Failure with Hermal Runaway bed at EXACTLY the halfway point

What is the problem?

Print stops at thermal runaway: bed at exactly the same spot in the model at exactly 50% complete

What did you already try to solve it?

Tried print twice. Stoppedt thermal runaway bed at precisely the same spot. I am suspecting Octoprint because only Octoprint knows what the 50% point on Z is.

Additional information about your setup

Octopi Version 1.3.11rc3
Anet A8 running Marlin 2.0-bugfix

Is this something Octoprint could be causing or am I barking up the wrong tree? I looked at the g-code compiled by Cura 4.0 and I did not see anything scary at the failure point. There were no temperature commands whats0ever.

Why wouldn't you think that this isn't a firmware problem? Read some of the text from some of the issue threads on Marlin...

And honestly, wouldn't providing some of that log help us to also see what you're seeing?

The reason that I don't think that is is a firmware problem is that the error occurred at precisely to 50% point in the print out of 45,000 or so lines. The firmware has no idea what the 50%. I am putting a lot of significance on the 50% thing.

Now about a log file..... yea, I would like to see that to. I was not aware a log file was created. Never looked. There is is. Thoughts?

octoprint.log (57.8 KB)

2019-05-10 21:04:31,981 OctoPrint starts
2019-05-10 22:35:23,787 Thermal runaway halt from firmware

So the difference in time is about 1h 31min, roughly.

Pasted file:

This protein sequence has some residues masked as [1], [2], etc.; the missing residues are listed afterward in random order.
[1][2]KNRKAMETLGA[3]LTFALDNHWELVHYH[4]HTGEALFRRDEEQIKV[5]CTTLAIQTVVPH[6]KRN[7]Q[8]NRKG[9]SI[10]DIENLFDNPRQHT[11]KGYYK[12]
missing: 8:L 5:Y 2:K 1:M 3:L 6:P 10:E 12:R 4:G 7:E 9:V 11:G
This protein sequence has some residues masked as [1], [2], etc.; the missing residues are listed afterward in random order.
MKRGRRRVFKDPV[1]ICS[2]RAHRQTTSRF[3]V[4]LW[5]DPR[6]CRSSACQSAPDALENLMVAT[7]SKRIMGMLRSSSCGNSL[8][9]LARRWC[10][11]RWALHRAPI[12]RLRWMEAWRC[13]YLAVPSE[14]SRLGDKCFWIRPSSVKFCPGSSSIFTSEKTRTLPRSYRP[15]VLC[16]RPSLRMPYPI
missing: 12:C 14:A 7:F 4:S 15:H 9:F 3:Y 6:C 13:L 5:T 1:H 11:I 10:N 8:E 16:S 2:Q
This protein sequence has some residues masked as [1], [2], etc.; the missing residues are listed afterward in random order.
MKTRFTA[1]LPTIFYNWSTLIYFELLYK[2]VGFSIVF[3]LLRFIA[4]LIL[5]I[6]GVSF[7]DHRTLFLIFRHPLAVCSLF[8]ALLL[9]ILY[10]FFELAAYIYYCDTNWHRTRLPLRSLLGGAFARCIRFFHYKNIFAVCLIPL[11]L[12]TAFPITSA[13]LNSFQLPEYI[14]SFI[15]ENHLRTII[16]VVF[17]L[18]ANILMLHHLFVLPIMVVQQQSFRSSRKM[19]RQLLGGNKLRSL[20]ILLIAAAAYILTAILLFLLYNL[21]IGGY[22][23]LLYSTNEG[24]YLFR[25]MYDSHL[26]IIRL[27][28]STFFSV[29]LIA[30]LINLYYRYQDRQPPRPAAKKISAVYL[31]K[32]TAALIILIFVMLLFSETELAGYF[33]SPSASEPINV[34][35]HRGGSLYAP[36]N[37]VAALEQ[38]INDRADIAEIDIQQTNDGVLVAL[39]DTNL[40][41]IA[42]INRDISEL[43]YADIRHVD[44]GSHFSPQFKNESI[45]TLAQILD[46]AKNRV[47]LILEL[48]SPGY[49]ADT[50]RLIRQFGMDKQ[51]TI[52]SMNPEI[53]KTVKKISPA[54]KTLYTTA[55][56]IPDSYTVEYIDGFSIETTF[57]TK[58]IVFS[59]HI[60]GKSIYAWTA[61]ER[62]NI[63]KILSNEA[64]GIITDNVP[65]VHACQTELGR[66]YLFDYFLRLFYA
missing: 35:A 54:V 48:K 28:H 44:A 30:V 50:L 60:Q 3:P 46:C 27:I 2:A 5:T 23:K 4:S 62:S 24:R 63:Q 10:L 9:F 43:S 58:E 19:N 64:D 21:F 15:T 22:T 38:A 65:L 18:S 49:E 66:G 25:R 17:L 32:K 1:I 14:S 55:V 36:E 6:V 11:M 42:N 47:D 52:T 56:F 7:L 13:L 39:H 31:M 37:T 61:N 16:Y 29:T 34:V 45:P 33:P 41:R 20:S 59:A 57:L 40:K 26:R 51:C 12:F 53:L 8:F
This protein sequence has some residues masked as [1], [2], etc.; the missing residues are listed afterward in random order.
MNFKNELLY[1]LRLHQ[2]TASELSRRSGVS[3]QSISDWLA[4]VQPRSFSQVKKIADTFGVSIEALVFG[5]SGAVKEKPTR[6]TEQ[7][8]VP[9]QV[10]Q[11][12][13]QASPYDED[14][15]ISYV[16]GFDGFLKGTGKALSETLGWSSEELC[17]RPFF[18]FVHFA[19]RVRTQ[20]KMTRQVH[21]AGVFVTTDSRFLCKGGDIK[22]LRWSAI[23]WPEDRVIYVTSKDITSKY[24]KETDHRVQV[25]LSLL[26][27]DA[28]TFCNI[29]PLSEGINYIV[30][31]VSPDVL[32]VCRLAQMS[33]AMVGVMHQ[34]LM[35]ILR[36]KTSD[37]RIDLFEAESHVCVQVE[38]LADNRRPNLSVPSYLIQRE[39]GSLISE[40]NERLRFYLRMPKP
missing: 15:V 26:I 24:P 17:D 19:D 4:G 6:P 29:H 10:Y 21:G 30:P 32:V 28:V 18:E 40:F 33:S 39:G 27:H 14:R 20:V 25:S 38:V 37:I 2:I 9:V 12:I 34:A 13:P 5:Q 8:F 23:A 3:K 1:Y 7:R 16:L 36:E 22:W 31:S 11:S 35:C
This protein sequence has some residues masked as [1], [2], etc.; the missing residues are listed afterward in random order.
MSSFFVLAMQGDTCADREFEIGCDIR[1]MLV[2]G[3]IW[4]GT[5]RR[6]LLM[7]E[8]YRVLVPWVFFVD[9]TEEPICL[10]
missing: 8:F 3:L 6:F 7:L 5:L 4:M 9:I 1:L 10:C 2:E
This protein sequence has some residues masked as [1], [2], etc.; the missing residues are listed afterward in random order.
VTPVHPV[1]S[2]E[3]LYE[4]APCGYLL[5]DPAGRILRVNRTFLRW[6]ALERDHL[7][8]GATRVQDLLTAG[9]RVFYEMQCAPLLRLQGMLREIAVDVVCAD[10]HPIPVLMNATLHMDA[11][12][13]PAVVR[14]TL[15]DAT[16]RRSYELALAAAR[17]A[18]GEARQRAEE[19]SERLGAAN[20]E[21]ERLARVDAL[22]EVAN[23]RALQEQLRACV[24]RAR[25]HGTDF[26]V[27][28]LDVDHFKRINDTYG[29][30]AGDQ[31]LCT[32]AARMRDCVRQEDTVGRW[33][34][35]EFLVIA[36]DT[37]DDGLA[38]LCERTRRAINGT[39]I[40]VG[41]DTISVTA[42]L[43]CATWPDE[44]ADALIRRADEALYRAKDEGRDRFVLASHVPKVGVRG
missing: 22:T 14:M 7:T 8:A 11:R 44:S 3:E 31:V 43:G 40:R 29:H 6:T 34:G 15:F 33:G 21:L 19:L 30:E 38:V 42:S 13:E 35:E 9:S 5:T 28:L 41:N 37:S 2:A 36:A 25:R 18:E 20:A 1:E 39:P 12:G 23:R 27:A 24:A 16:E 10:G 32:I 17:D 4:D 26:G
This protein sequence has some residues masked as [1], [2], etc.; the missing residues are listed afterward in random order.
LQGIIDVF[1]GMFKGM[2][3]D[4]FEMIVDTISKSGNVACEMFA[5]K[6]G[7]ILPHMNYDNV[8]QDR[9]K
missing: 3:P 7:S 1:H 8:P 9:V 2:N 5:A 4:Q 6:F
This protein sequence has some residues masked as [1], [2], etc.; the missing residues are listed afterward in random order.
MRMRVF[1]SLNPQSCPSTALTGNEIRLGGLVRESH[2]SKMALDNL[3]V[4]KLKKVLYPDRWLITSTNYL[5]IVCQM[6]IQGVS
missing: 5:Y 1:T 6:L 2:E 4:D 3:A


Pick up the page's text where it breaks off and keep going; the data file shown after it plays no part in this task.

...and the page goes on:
| Last lines in terminal:
| Send: N233105 G1 F1800 X123.704 Y75.196 E230.95928*10
| Recv: ok
| Send: N233106 G0 F7200 X123.704 Y74.949*74
| Recv: ok
| Send: N233107 G1 F1800 X123.452 Y74.697 E230.96125*9
| Recv: ok
| Send: N233108 G0 F7200 X122.996 Y74.984*65
| Recv: ok
| Send: N233109 G1 F1800 X123.315 Y75.302 E230.96375*12
| Recv: ok
| Send: N233110 G0 F7200 X123.067 Y75.302*75
| Recv: ok
| Send: N233111 G1 F1800 X122.996 Y75.231 E230.9643*50
| Recv:  T:217.08 /217.00 B:57.87 /60.00 @:63 B@:127      # Temperature-related
| Recv: ok
| Send: N233112 G1 F1500 E224.4643*0
| Recv: ok
| Send: N233113 G0 F7200 X122.996 Y76.665*73
| Recv: Error:Thermal Runaway, system stopped! Heater_ID: bed
| Recv: Error:Printer halted. kill() called!

So... before your firmware dumps, you see this back from it:

T:217.08 /217.00 B:57.87 /60.00 @:63 B@:127

I've marked the bed-related information in that. It seems like 60C degrees was set, the bed reported 57.87C and that 127C should be the maximum temperature. I can't find any documentation which describes the @:63 there but it's not high enough to be hotend-related so it's pertinent, one would have to assume. It's probable that those two @-related commands are just configured values from your compilation of Marlin or something fetched from EEPROM.

  1. Monitor thermal stability. If the measured temperature drifts too far from the target temperature for too long, the machine will shut down with a β€œ Thermal runaway ” error. This error may indicate poor contact between thermistor and hot end, poor PID tuning, or a cold environment.

For false thermal runaways not caused by a loose temperature sensor, try increasing WATCH_TEMP_PERIOD or decreasing WATCH_TEMP_INCREASE . Heating may be slowed in a cold environment, if a fan is blowing on the thermistor, or if the heater has high resistance.

#define BED_MAXTEMP 127

At this point, I would wonder what's going on in printing the part at this magic point. Is there an abrupt movement which could make the thermistor wiring disconnect in a repeatable way?